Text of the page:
Gov. C.L. "Butch" Otter wants to file additional arguments in his attempt to have an 11-judge panel review the three-judge ruling that overturned Idaho's gay marriage ban.
Otter argued in a motion filed Wednesday with the 9th U.S. Circuit Court of Appeals that another reply is needed because a separate federal court has since upheld same-sex marriage bans in other states.
A federal judge in Montana has overturned the state's ban on gay marriage.
U.S. District Judge Brian Morris ruled Wednesday that Montana's constitutional amendment limiting marriage to between a man and a woman violates the Equal Protection Clause of the 14th Amendment to the US Constitution.
The 9th U.S. Circuit Court of Appeals ruled in September that Idaho and Nevada's bans are unconstitutional. Montana is part of the 9th Circuit, and Morris cited the Circuit Court's opinion in his ruling.
The Idaho Republican Party has named former U.S. Sen. Larry Craig as its financial chair of its executive committee.
Party officials said Wednesday that Craig fills an empty volunteer fundraising position.
Craig was arrested in a 2007 airport bathroom sex sting. He was accused of soliciting sex in a men's bathroom at the Minneapolis-St. Paul International Airport by an undercover officer. According to the officer, Craig tapped his foot under the stall and signaled that he wanted sex.
An Idaho work group has tweaked its recommendations on expanding Medicaid eligibility in a last-minute effort to make their plan more politically palatable to lawmakers.
Work group facilitator Corey Surber says the 15-member group approved a hybrid model Friday. The group had finalized a proposal to Gov. C.L. "Butch" Otter back in August. However, lawmakers warned the proposal's blanketed support of Medicaid expansion would fail to even be considered when the Republican-controlled Legislature convenes in January.
Add The Words protestors at the state capitol in Boise in February. As the Add The Words campaign has stalled at the state level, nine individual cities and towns in the state have passed LGBT protections.
Credit Frankie Barnhill / For Boise State Public Radio
Four Idaho cities have made the latest rankings of a national group that advocates for the rights of lesbian, bisexual, gay and transgender people.
The Washington D.C.-based Human Rights Campaign released its third annual Municipal Equality Index Wednesday. Boise, Idaho Falls, Meridian and Nampa are among the 353 cities ranked. The organization assigns cities a score based on "LGBT inclusion in municipal law and policy." It examines 47 different criteria in six categories.
The tiny town of Albion, Idaho made national headlines a year ago when its mayoral election ended in a tie and the outcome was then decided by a coin toss. Now, a year after winning that coin toss and keeping his seat as Albion’s mayor, Don Bowden has stepped down because of health problems.
The City of Boise and the Firefighters Union are negotiating a new labor contract. At issue is how much firefighters should be paid.
Last year, the average department employee made $85,000, plus another $50,000 for insurance and retirement, according to the Idaho Statesman. That’s up 24 percent from a decade ago. However, two years ago, firefighters refused a contractual raise.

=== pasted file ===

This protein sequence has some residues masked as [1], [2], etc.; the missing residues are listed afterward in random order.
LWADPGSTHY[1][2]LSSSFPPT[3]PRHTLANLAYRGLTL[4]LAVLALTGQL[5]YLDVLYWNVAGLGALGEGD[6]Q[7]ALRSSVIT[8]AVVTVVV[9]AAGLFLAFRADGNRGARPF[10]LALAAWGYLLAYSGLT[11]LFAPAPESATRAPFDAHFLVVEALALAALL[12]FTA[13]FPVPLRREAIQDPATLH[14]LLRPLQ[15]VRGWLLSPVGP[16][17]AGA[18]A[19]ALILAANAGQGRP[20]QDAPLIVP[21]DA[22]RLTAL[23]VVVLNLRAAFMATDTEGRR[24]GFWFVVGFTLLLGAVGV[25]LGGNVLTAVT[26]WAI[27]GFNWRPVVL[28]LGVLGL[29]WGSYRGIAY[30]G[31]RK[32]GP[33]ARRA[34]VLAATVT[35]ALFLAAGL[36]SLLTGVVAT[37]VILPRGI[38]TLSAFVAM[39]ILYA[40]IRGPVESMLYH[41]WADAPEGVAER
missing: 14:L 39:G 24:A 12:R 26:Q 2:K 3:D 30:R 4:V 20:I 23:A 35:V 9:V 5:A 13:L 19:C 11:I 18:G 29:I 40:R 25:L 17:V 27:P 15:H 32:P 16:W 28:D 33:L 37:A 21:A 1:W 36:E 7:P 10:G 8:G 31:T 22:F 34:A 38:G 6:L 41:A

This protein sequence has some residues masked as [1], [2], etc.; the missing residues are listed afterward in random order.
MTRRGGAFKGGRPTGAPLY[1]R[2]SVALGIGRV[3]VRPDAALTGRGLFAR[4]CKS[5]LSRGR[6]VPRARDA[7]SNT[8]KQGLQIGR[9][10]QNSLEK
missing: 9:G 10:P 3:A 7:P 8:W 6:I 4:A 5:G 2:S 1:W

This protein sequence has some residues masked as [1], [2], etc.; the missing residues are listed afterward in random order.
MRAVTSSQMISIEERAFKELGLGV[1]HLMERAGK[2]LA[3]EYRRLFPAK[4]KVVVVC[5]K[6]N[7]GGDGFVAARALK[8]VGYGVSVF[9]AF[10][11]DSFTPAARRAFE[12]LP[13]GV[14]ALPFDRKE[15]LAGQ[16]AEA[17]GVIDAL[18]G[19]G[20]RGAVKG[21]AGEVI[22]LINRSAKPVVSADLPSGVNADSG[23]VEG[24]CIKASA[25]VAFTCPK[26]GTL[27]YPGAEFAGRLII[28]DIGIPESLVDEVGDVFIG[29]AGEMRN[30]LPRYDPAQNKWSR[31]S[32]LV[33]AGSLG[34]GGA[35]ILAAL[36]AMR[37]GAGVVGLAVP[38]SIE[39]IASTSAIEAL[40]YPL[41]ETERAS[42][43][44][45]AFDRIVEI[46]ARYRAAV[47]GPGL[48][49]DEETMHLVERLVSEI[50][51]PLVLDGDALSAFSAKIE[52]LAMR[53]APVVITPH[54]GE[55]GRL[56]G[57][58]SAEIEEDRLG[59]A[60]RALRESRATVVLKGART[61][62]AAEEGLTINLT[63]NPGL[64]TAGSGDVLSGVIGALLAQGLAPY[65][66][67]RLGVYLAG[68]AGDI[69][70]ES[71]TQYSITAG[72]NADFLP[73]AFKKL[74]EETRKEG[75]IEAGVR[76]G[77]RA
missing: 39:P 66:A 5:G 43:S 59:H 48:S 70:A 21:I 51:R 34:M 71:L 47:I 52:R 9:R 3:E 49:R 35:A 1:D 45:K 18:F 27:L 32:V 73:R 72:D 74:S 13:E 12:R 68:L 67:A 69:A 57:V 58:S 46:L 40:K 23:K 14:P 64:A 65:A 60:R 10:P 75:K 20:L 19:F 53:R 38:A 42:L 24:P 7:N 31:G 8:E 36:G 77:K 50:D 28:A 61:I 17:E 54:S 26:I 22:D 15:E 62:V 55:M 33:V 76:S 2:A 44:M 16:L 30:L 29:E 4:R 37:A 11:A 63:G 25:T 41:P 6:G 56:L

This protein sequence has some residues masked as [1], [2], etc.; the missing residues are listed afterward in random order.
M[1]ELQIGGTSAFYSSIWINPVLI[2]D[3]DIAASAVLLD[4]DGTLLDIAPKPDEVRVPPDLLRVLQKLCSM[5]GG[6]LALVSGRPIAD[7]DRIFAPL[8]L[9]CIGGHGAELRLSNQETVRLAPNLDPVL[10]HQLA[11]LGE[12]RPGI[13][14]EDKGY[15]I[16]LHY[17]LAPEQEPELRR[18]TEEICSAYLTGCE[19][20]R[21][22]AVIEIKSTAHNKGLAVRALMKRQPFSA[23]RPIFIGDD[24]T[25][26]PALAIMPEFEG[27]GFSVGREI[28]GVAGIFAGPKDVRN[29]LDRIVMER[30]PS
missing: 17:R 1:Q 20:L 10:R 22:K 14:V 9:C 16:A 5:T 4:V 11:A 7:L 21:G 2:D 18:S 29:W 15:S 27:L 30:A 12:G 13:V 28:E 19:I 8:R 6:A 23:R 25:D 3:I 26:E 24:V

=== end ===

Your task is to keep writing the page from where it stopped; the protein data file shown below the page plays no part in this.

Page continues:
Republicans will take control of the U.S. Senate in January. That could mean more influence for Idaho’s two Republican senators.
When a new party takes control, each of the Senate’s 20 committees and 68 subcommittees get a new leader. Sarah Binder studies Congress at the Brookings Institution in Washington DC. She describes it as a big round of musical chairs. Binder says heading a Congressional committee brings power.
The five-member board of the Ada County Highway District (ACHD) will soon have two new voices on the commission. Kent Goldthorpe gained incumbent Mitch Jaurena's seat in District Four, and Paul Woods beat out five other candidates to win the open seat in District Three.
Boise residents Tuesday approved by a wide margin a bond to build new fire stations. Seventy-six percent of voters said yes to borrowing $17 million over 10 years. The city plans to upgrade or replace four Boise fire stations and build a new training facility.
“That facility is very needed,” says Boise Fire Chief Dennis Doan. “We haven’t had a training facility in Boise that’s useable in over 20 years, at least. That’ll be a great safety feature for our fire fighters.”
As expected, the closest statewide race of Idaho's 2014 election was for superintendent of public instruction. Unofficially, Republican Sherri Ybarra won with 50.7 percent of the vote to Democrat Jana Jones' 49.3 percent. Just 5,700 votes separated the two candidates.
Tuesday’s elections revealed two political parties headed in different directions in Idaho.
For the GOP, the sweep of statewide races was a step in healing wounds opened during a contentious summer. But Democrats’ optimism gave way to the stark reality that they continue to struggle for competitiveness in one of the reddest states in the country.
Idaho Gov. C.L. "Butch" Otter has won a rare third term leading the state.
Otter, now 72, has been a fixture of Idaho politics since he was first elected to the Idaho House of Representatives in 1973. Otter has been a legislator, a congressman and one of the state's longest-serving lieutenant governors.
He was first elected governor of Idaho in 2006. This year, Otter faced a difficult race against his Democratic challenger, Boise businessman A.J. Balukoff.